Silence! The Court Is in Session Summary & Study Guide

Priya Adarkar Vijay Tendulkar
This Study Guide consists of approximately 69 pages of chapter summaries, quotes, character analysis, themes, and more - everything you need to sharpen your knowledge of Silence! The Court Is in Session.
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Silence! The Court Is in Session Summary & Study Guide Description

Silence! The Court Is in Session Summary & Study Guide includes comprehensive information and analysis to help you understand the book. This study guide contains the following sections:

This detailed literature summary also contains Quotes and a Free Quiz on Silence! The Court Is in Session by Priya Adarkar Vijay Tendulkar.

The following version of this book was used to create this study guide: Tendulkar, Vijay, translation by Priya Adarkar. Silence! The Court is in Session. Oxford University Press. New Delhi, India. Oxford India Paperbacks Collection, Sixth Impression, 2009. The play is structured in three acts, but despite there being two intermissions, the action is continuous – that is, the second and third acts resume the action at exactly the moment when the previous act ended.

The play begins with a young schoolteacher, Miss Benare, being shown into the room where she and the rest of her group of amateur actors are to gather. Her conversation with the man who seems to be the caretaker, Samant, is flirtatious, but Samant is too uncomfortable to respond with anything but awkward movement away from her.

Soon, other members of the troupe arrive. First, there is the lawyer Sukhatme, bossy and insensitive. Then there is the scientist Ponkshe, young and very full of himself. Finally, there is the shy and awkward student Rokde. The three of them engage in mocking banter with each other, and with Miss Benare. The actor Karnik, who likes to try and impress the others with his knowledge and experience, is next. Finally, Mr. and Mrs. Kashikar appear, the former self-important and pretentious, the latter also pretentious but also frequently talked down to by her husband.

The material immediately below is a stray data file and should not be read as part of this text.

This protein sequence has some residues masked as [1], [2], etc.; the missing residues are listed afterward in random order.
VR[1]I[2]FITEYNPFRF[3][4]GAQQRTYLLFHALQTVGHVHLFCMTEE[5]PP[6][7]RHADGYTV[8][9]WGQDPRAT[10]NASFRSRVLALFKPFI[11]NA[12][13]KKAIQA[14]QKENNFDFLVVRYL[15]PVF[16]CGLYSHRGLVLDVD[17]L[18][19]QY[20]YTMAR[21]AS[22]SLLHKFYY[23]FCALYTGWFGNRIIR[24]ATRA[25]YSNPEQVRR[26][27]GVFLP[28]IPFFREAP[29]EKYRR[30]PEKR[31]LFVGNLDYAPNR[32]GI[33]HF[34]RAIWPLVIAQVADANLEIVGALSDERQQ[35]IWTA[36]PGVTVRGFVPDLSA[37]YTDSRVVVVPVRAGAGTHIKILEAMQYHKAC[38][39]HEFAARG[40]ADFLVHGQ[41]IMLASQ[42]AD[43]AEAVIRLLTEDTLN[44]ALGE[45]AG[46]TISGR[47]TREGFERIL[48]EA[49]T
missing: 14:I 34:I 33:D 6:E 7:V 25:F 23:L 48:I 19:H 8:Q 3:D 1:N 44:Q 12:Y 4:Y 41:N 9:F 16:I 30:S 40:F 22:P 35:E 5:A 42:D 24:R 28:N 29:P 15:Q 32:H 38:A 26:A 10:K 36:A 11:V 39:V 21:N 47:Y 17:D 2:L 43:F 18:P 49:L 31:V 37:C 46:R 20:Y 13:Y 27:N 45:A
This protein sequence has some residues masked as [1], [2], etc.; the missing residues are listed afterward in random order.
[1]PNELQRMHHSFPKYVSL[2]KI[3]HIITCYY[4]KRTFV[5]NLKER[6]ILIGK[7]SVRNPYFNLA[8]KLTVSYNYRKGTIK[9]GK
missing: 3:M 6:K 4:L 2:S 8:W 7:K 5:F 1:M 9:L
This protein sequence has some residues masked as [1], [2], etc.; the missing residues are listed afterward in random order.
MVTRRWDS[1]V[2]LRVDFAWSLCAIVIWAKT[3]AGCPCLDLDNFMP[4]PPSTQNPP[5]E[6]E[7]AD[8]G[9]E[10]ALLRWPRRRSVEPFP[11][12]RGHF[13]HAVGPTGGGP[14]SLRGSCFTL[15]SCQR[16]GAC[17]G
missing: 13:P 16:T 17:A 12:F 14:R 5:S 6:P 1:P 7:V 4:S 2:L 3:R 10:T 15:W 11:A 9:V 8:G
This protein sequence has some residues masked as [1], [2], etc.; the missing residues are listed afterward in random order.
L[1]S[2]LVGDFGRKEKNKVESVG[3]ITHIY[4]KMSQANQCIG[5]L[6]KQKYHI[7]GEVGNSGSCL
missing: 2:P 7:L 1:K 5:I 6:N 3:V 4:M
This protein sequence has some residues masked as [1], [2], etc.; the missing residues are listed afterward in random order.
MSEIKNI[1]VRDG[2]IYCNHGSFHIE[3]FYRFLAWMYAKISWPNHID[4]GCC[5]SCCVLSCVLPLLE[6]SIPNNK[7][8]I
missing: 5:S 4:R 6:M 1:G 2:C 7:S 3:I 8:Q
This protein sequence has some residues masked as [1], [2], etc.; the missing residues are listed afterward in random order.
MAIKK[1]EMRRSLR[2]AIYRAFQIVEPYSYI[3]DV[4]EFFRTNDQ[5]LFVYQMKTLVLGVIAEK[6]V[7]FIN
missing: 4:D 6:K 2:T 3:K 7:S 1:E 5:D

After the Kashikars arrive, the troupe discovers that at least one of their members, Professor Damle, is going to be missing. The members of the troupe realize they need a replacement, and decide on the reluctant Samant. They then decide to stage a mock trial so he can learn a bit about what he is supposed to do. When Miss Benare is out of the room for a moment, the members of the troupe have a whispered conversation that the audience does not hear, and decide to put Miss Benare on trial. When she comes back, she is asked how she pleads to the charge of infanticide – that is, the killing of a child. She does not respond. End of Act One.

Act Two begins at the same moment, as Miss Benare faces this unexpected charge. She tries to resist the plan to enact a trial, but the others overwhelm her. Sukhatme takes on the roles of prosecution and defense attorney, while Kashikar becomes the judge, Rokde becomes a bailiff, and Ponkshe takes notes. As the trial begins, there are increasingly absurd arguments about procedure, with both Sukhatme and Kashikar seeming to be more interested in either personal hygiene and / or chewing tobacco. Eventually, the trial gets underway. At first the questions seem to be foolish and uneducated, but after a while they start to become more pointed and more serious. The character of the free-spirited Miss Benare is called into question, and she is accused not only of having an affair with professor Damle, but of being pregnant with his child. As the accusations of the “court” become increasingly angry and judgmental, Miss Benare attempts to leave, but finds that the door is locked. She is then asked to speak as a witness in her own defense. End of Act Two.

Act Three begins at the same moment, as Miss Benare takes the witness stand. Under Sukhatme’s questioning and Kashikar’s insistence that she speak, Miss Benare remains silent. Other witnesses take her place, continuing to accuse her of immorality and of endangering the well-being of society. Eventually, she is found guilty. Kashikar gives her ten seconds to speak in her own defense. At that moment, there is a change in the onstage light, sound, and atmosphere. Miss Benare speaks at length about her struggles with mental health, her longings for love, and her determination to be a good mother to her child. His existence, she says, is the only reason she wants to stay alive. After she finishes, there is a shift back into the reality of the courtroom. The ten seconds has passed, and Kashikar sentences her to have the baby taken from her body. She collapses.

At that moment, audience members for that evening’s performance begin to arrive. The members of the troupe bring themselves back to reality, and start to prepare for that performance. The exception is Miss Benare, who remains collapsed on the floor. Samant offers her some comfort, but she does not seem able to take it. The play ends with Miss Benare still crumpled on the floor, alone.

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